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We shouldn’t have treated Johanna Young’s death as murder, says ex-officer

Johanna Young from Watton was found dead on Boxing Day 1992. Photo: Archant Library

Johanna Young from Watton was found dead on Boxing Day 1992. Photo: Archant Library

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The police investigation into one of Norfolk’s most notorious cold cases has been criticised by a former officer and witnesses.

Schoolgirl Johanna Young was found dead in a water-filled pit in woods near Griston Road, Watton, on Boxing Day 1992, sparking the county’s biggest ever murder inquiry. The 14-year old had gone missing on the evening of December 23.

A podcast by this newspaper, called Unfinished, is currently exploring the case and hears from people who have never spoken about it.

When Johanna’s body was found, Detective Superintendent Mike Cole, who led the murder inquiry, said he was looking for a “calm, brutal killer.”

But evidence later gathered by police, suggested that Johanna may have been killed by accident.

She is believed to have been knocked unconscious by banging the back of her head in a fall.

The person she was with then dragged her body to the pit, believing she was dead.

Evidence suggests a second person helped them move the body.

Peter Walmsley, who was a PC in Watton and the police’s press spokesman at the time, said he remembered debating with Det Supt Cole about whether they should adapt their approach to encourage the accomplice, or people close to the killer, to come forward.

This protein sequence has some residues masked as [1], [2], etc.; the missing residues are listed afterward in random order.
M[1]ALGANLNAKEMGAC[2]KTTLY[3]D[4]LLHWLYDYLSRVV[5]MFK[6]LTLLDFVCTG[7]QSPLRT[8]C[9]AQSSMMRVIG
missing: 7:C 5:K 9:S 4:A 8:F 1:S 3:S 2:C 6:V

PC Peter Walmsley, Norfolk police's press spokesman at the time, holding Johanna's trainers. They were found tucked neatly under a bush on Griston Road. Photo: Archant LibraryPC Peter Walmsley, Norfolk police's press spokesman at the time, holding Johanna's trainers. They were found tucked neatly under a bush on Griston Road. Photo: Archant Library

He said: “I remember Supt Cole having a real go at me about this because I said, if you put this out as manslaughter and not murder you might get someone to come in.

“He (Det Supt Cole) went absolutely bonkers at me. He said, ‘don’t you dare put that out’.”

Johanna’s teacher at Watton High, Jan Godfrey, also said a gentler police approach could have made a difference.

“The police reacted immediately and said this awful murder rather than, we don’t know what happened,” she said.

The Unfinished podcast explores East Anglia's cold cases, starting with the death of schoolgirl Johanna Young in Watton in December 1992. Image: ArchantThe Unfinished podcast explores East Anglia's cold cases, starting with the death of schoolgirl Johanna Young in Watton in December 1992. Image: Archant

Mr Cole declined to comment for the podcast.

Vivian Sellers, meanwhile, who ran a taxi firm in Watton at the time, also criticised the way police dealt with her.

One of their cars, a red Peugeot, was seen by a witness driving around Watton the night Johanna went missing.

But Mrs Sellers said one officer later asked her to change her log from that night, so the times would suit what the witness told them.

Mrs Sellers said: “He was trying to manipulate me to say I wasn’t sure that that was the right time.”

At least 40 detectives worked on the inquiry at the time and Mrs Sellers did not remember which officer she spoke to. Norfolk police declined to comment.

•You can listen to the podcast on the link above or by searching for Unfinished in your normal podcast provider

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